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Name: Joann
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If you jump into a fresh or hard water lake, vs. jumping into salt water, will the impact be harder for one or the same? Does it depend on the height of the jump?

The impact you feel is very much due to the height of your fall, but also the shape your body is when it hits. As you fall, you gain momentum. The time over which you lose that momentum to the water (the deceleration you feel) affects how 'hard' you feel you hit. The faster you accelerate negatively, the 'rougher' the impact. If you straighten your body, you will penetrate the water more, and decelerate more slowly (a more gentle hit). If you belly flop, you decelerate quickly, and the impact feels rougher. Where you hit also matters to how you feel -- a head impact feels worse that going feet first. All of these are probably more important factors than fresh water or sea water. That said, the density of sea water is higher than fresh water, and the viscosity is very slightly higher. Therefore, you will accelerate negatively somewhat faster with sea water than fresh. Therefore, the impact will feel slightly 'harder' with sea water than fresh. Another factor is temperature -- water gets more viscous when it's colder, so make sure your ocean and lake are the same temperature when you gather data!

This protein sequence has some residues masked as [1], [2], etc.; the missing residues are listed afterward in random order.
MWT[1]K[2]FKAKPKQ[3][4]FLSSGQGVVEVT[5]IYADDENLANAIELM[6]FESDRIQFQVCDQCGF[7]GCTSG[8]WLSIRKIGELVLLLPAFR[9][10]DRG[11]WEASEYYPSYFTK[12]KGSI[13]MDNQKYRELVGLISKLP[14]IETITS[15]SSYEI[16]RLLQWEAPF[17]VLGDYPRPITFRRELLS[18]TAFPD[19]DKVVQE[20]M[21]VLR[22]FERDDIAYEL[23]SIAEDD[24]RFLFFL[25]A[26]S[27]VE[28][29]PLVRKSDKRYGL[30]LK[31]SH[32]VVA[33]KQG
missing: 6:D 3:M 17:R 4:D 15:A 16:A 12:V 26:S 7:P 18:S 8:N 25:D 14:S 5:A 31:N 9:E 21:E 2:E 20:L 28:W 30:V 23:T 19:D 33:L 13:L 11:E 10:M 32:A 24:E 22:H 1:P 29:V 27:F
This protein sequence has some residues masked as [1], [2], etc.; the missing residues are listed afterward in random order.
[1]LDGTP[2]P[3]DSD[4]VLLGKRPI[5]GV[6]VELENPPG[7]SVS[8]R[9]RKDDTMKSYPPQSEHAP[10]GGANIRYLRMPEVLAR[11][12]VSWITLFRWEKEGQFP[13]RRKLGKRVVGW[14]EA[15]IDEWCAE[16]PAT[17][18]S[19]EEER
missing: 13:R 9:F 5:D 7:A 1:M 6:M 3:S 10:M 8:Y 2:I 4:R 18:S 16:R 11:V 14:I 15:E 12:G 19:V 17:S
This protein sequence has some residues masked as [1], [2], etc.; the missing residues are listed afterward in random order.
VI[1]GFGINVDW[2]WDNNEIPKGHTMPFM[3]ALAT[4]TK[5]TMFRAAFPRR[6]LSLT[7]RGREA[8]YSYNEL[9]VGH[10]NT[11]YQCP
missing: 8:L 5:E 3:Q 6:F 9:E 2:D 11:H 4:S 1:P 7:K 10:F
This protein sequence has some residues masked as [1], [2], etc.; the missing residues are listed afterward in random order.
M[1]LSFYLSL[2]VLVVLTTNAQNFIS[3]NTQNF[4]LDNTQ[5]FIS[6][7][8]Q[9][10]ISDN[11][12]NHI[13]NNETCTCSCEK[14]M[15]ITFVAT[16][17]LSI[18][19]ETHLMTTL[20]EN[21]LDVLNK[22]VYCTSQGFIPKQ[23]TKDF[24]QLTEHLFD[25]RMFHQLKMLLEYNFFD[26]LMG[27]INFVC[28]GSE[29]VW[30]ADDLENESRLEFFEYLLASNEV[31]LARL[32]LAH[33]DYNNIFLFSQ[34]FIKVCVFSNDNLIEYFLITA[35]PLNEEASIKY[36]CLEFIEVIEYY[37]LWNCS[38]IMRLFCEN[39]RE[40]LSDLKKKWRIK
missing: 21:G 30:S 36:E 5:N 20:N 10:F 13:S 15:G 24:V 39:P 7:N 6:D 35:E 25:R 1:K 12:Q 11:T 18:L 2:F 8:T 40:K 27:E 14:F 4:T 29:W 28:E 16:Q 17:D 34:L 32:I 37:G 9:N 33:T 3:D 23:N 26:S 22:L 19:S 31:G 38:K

Hope this helps,

Burr Zimmerman

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